Traditionally, businesses have paid their creditors by cheque and implemented simple controls such as two cheque signatories to ensure the validity of the payment.

Controlling the controls

In today’s economy, dealerships cannot afford to ignore the risks posed by substandard internal controls.

Red Flags of Fraud

Is there a fraudster amongst your ranks? Look out for these traits and warning signs, including:

Managing internal control risks is the key to avoiding any nasty surprises
The automotive industry is experiencing many significant changes which are highlighting the importance of strong, well-managed internal controls more than ever. While increasing difficulties in maintaining profit margins leave many businesses vulnerable to fraud, critical accounting tasks are falling ‘through the cracks’ as overstretched staff take on more responsibility.

Businesses that are aware of the threat of fraud and take the precautionary steps to avoid it are best protected from this common problem. Here are the basics you need to know to help protect yourself.

The fraud triangle

The fraud triangle is one of the older and more basic concepts in fraud deterrence and detection. The three key elements in the fraud triangle are opportunity, motivation and rationalisation.

Opportunity is the ability to commit fraud; motivation is the ‘need’ to commit fraud and rationalisation is the process where a person reconciles their behaviour with commonly accepted notions of decency and trust.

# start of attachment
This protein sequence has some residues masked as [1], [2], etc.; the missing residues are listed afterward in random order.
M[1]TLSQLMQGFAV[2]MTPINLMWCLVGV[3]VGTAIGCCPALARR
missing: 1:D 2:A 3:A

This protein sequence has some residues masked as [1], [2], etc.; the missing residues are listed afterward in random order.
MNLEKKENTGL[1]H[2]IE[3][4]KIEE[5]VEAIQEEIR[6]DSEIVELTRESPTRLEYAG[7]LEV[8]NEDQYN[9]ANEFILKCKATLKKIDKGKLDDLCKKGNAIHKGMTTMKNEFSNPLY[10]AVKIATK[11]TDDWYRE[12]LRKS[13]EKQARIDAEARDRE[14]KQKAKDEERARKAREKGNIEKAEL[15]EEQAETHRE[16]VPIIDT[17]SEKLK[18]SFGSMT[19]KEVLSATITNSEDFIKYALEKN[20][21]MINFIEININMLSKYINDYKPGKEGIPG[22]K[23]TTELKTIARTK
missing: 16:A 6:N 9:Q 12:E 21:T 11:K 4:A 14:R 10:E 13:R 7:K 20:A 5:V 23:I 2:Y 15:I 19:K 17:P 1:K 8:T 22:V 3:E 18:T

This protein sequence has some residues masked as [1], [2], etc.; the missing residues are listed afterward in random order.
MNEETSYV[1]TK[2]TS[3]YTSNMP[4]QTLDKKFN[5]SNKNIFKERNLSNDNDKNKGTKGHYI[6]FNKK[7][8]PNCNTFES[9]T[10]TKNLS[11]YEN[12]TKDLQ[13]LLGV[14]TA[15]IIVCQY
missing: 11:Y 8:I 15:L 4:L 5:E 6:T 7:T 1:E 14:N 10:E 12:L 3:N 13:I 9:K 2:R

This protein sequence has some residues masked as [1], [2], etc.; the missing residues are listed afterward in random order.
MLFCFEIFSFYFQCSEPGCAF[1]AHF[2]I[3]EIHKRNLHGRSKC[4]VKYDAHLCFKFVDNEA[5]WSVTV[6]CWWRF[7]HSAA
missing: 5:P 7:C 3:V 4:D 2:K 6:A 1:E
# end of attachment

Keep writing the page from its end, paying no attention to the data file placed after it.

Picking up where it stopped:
Fraud, dealerships and weak internal controls

Savvy Dealers and financial controllers must focus on the aspect of the fraud triangle they have the most control over: opportunity.

By re-evaluating their internal controls and asking key questions about their business and fraud prevention, Dealers can stay one step ahead of fraudsters by preventing the opportunity for fraud.

The tough Questions

These are the internal control-related areas where your dealership could be most vulnerable. Ask yourself these questions and see how your business compares.

Is your dealership’s bank reconciliation performed regularly and are the adjustments posted promptly?

Bank reconciliations should be conducted monthly at a minimum, but preferably daily, by an employee not involved in the dealership’s cheque-writing and EFT processes. In addition to identifying discrepancies between the bank’s records and the dealership’s general ledger, this person is required to post the adjustments to maintain the accuracy of the financial records throughout the month. Distributions to the owners, floorplan payouts and other EFTs not posted to the general ledger on a timely basis can easily distort the financial picture, potentially leading to cash management issues.